Costa Coffee lobbied government against 25p ‘latte levy’ before proposals were binned

16th September 2019 | Recycling

Britain’s largest coffee chain claimed there was no evidence a 25p environmental “latte levy” on single-use cups would work and “obstructively lobbied” the government just before proposals to introduce the tax were binned against MP’s advice. Costa Coffee – which sells nearly half a billion drinks in takeaway cups every year – argued against the proposals to make customers pay more for them, just before the chancellor Philip Hammond dropped plans for the levy in last year’s autumn budget, according to a freedom of information request by Greenpeace’s investigative journalism unit Unearthed.

MPS on the Environmental Audit Committee (EAC) had recommended the levy should be brought in, and trials – including one in Westminster itself – have shown they drastically cut the number of cups thrown away. The Independent launched a campaign called Cut the Cup Waste to back the move in 2017.

Latte Levy

However, just before Mr Hammond’s budget, Costa claimed the government would b “deliberately targeting coffee drinkers” and questioned whether cups made from plastic and paper could be deemed single-use plastic, according to documents seen by The Independent.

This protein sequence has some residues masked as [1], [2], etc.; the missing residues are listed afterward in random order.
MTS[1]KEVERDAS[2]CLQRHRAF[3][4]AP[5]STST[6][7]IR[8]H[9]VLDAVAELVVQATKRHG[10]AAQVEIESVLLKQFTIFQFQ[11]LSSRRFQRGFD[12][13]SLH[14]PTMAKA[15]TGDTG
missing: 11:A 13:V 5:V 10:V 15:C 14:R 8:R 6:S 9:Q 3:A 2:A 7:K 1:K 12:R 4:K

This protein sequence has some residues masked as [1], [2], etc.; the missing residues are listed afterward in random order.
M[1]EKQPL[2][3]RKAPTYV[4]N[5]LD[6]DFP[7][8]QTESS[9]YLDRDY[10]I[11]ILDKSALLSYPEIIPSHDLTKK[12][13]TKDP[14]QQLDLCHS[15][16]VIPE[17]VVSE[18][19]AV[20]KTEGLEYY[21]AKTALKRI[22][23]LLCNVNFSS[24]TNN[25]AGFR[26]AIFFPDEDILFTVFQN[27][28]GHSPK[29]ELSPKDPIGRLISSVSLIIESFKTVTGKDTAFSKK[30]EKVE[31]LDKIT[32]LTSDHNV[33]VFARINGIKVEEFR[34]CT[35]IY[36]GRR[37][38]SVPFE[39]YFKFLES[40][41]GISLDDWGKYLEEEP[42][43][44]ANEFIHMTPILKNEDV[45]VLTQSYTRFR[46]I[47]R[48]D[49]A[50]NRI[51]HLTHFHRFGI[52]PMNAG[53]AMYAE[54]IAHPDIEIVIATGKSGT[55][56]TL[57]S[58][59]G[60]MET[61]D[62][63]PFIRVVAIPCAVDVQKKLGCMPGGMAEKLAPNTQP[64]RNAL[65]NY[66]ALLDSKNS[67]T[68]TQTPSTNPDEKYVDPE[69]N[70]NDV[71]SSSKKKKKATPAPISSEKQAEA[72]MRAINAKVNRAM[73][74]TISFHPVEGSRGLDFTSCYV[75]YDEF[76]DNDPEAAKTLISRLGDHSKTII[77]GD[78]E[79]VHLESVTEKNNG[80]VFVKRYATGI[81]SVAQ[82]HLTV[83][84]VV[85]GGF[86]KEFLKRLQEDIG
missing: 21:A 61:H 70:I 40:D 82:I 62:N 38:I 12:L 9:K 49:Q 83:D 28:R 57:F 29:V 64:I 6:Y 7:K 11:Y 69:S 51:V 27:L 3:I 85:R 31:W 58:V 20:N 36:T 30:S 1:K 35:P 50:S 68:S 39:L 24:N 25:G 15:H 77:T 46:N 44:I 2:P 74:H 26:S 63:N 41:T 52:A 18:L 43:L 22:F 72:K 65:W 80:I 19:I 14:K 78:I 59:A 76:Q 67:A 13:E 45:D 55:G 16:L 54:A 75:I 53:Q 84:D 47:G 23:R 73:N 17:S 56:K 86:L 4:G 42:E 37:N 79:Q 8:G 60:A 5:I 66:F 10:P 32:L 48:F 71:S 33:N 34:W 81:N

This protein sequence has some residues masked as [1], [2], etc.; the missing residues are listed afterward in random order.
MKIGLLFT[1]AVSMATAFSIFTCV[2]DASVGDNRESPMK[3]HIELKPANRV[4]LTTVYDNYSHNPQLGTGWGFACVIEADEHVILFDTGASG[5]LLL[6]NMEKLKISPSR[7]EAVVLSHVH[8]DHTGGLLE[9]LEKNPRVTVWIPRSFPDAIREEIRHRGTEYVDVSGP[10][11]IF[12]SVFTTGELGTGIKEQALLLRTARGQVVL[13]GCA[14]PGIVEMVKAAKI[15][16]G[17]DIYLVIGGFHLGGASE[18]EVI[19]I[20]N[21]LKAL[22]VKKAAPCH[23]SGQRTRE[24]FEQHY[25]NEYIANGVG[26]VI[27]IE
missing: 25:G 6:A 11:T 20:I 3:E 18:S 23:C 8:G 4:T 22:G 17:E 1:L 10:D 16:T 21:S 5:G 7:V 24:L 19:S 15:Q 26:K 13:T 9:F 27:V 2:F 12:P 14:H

Although plans for a nationwide scheme were scrapped, a 25p surcharge on takeaway cups in the Houses of Parliament introduced in October 2018 led to the number of cups plummeting from 58,000 a month to 15,000 per month.

Greenpeace UK ocean plastics campaigner Fiona Nicholls said it was “galling” the Treasury scrapped plans for a levy on throwaway cups after “obstructive lobbying” from Costa. “We know the ‘latte levy’ works because when it was introduced in Westminster it led to 74 per cent fewer throwaway cups being used. The government must act on this evidence and introduce a charge without delay,” she said.

A trial latte levy scheme carried out earlier this year by the universities of Sussex and Winchester showed the UK nationally could save in excess of 700 million cups every year.

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